A Guide to Cat Pregnancy

There are some things you have to be sure to take care of to assist your cat through her pregnancy. You should be aware of the signs of pregnancy so you can be sure to provide an optimal diet and prepare for the birth and post-birth considerations.

Signs Your Cat Is Pregnant

One of the first signs of pregnancy is a change in your cat's nipples. In a process known as 'pinking', the nipples will become swollen and pinken in color. Your cat may also become more affectionate and show an increase in appetite. She won't begin to gain weight until approximately 4 or 5 weeks into the pregnancy when her stomach will start to swell. A pregnant cat may also vomit, though this isn't a cause of alarm unless it is constant and prolonged. Your vet can perform an exam and ultrasound to confirm the pregnancy as early as two weeks in.

The Importance of Nutrition During Pregnancy

Pregnant cats should be eating foods that are high in protein, vitamins and minerals as soon as possible. If your cat is already eating premium cat food she can continue on this until the final weeks of pregnancy. For the last three to four weeks, gradually switch over to premium canned kitten food. Start by mixing this new diet with the old food to prevent digestive upsets. A nursing cat should be kept on the kitten food until the kittens are weaned. The higher calorie content in kitten food is great for a cat that needs energy to produce milk for her young.

If you aren't already giving your cat vitamin supplements it is safe to give them during and after pregnancy. Too many supplements, however, can harm the mother and kittens so check with your veterinarian about dosage amounts. Low levels of calcium are a particular problem for nursing cats and may lead to a potentially fatal disease called eclampsia or hypocalcemia. If your cat is eating kitten food in her final weeks of pregnancy she should be receiving the proper nutrients.

When It's Time To Give Birth

The gestation period for a cat is approximately nine weeks. A few days before birth your cat will probably want to be alone and find a comfortable and private spot to have her kittens in a process known as nesting. On the other hand, she may follow her owner's around and seek attention or pace around the house. Physically, she will start producing milk and her nipples will swell. She may also have less of an appetite, lick her genitals or vomit, though not all cats exhibit these symptoms.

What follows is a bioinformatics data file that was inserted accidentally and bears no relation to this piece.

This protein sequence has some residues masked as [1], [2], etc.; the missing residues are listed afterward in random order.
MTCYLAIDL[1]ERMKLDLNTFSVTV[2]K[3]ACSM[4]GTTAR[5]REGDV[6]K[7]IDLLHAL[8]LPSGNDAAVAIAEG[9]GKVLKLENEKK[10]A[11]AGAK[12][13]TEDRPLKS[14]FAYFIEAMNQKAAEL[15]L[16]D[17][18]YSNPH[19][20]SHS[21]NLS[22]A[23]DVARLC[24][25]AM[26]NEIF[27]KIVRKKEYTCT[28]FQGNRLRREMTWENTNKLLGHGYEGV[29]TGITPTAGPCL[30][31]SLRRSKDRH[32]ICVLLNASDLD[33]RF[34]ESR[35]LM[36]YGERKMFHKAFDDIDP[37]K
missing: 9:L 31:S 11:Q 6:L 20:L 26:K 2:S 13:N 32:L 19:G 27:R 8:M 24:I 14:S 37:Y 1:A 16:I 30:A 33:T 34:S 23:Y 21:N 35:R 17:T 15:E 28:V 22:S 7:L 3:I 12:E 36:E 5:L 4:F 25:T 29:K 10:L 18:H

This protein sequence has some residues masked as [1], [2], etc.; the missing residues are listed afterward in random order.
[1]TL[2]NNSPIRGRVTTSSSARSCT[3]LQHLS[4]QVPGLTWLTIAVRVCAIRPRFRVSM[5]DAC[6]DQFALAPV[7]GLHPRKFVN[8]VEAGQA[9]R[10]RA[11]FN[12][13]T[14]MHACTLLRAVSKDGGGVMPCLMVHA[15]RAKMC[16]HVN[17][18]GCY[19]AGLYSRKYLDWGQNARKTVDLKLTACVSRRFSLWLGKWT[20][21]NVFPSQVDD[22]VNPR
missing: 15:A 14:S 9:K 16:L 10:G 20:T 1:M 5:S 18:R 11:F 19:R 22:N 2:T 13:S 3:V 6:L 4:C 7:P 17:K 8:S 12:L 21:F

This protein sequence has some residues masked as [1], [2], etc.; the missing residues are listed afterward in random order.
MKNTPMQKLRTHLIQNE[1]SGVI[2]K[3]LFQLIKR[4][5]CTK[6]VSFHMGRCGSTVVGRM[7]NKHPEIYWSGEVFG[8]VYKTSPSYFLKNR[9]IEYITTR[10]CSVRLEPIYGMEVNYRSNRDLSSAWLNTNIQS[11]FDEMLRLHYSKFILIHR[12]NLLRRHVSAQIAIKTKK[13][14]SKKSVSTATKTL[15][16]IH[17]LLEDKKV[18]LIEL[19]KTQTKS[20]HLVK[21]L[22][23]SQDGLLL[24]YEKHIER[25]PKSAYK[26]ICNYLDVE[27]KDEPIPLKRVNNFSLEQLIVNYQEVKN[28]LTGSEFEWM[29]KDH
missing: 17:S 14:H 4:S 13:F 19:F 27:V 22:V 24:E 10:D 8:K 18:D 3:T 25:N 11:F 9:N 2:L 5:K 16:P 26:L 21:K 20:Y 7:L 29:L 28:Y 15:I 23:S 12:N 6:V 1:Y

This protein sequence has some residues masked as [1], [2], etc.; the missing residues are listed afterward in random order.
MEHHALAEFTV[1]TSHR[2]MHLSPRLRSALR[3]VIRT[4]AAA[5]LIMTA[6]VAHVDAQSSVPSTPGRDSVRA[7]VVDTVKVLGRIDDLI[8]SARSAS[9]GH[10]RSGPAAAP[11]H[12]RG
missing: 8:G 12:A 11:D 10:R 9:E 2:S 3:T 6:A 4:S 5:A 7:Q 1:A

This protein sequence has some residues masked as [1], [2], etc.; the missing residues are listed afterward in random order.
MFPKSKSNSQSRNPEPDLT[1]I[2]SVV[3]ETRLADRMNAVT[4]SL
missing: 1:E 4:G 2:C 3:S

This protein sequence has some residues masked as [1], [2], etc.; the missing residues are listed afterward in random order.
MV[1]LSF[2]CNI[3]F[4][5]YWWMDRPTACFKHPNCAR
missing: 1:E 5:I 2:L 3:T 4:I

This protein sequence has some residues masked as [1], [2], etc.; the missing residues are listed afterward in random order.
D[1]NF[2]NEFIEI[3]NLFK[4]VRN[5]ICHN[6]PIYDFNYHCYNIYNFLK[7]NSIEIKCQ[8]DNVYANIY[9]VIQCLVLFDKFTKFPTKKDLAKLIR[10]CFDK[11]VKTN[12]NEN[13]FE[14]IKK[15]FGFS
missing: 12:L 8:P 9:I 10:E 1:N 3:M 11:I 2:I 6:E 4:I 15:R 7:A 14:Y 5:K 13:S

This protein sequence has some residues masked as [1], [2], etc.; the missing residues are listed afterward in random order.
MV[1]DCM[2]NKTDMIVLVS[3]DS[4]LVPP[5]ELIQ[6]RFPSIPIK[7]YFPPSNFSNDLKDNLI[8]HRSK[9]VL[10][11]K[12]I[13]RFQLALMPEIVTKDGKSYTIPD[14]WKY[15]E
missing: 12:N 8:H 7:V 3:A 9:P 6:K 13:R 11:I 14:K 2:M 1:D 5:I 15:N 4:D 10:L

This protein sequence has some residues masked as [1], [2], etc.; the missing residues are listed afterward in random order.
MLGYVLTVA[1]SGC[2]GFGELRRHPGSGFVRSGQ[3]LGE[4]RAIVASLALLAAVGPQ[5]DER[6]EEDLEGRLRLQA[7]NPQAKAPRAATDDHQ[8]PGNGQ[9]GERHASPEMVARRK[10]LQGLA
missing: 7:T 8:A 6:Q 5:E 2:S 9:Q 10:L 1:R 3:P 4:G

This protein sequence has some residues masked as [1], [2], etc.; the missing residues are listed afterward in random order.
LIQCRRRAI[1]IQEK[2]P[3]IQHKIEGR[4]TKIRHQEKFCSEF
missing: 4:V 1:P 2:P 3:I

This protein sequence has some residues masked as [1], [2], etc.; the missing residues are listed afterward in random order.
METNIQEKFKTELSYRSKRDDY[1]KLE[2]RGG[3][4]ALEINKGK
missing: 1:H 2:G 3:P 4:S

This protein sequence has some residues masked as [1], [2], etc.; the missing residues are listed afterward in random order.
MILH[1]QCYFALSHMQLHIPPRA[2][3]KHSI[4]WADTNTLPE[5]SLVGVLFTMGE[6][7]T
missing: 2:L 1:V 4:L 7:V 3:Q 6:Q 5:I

Cats generally do not need any help during labor. If your cat is showing signs that labor is near, owners can try to set up an area for the birth such as a closet or bathroom. A box or basket with towels that is easy to climb into can work well. Bring an extra litter box, fresh water and food to this spot, but know that your cat may not choose to give birth here.

Post-Natal Care For Mothers and Kittens

After birth, make sure the mother and kittens are warm and secluded from children or other pets. Keep fresh water and food nearby along with a clean litter box.

Kittens should nurse every 2 to 3 hours. The first milk that a mother produces is called colostrum and is a major source of nutrition, antibodies for immunity, and hydration for nursing kittens. Right after giving birth, a nursing cat passes on essential nutrients, protein antibodies, vitamins and electrolytes to kittens on the first day they are born. It is essential that kittens nurse in the first 24 hours after they are born in order to receive these maternal antibodies. Kittens that receive bottle feeding immediately after birth will not get this immunity from their mother to prevent possibly fatal diseases like feline panleukopenia.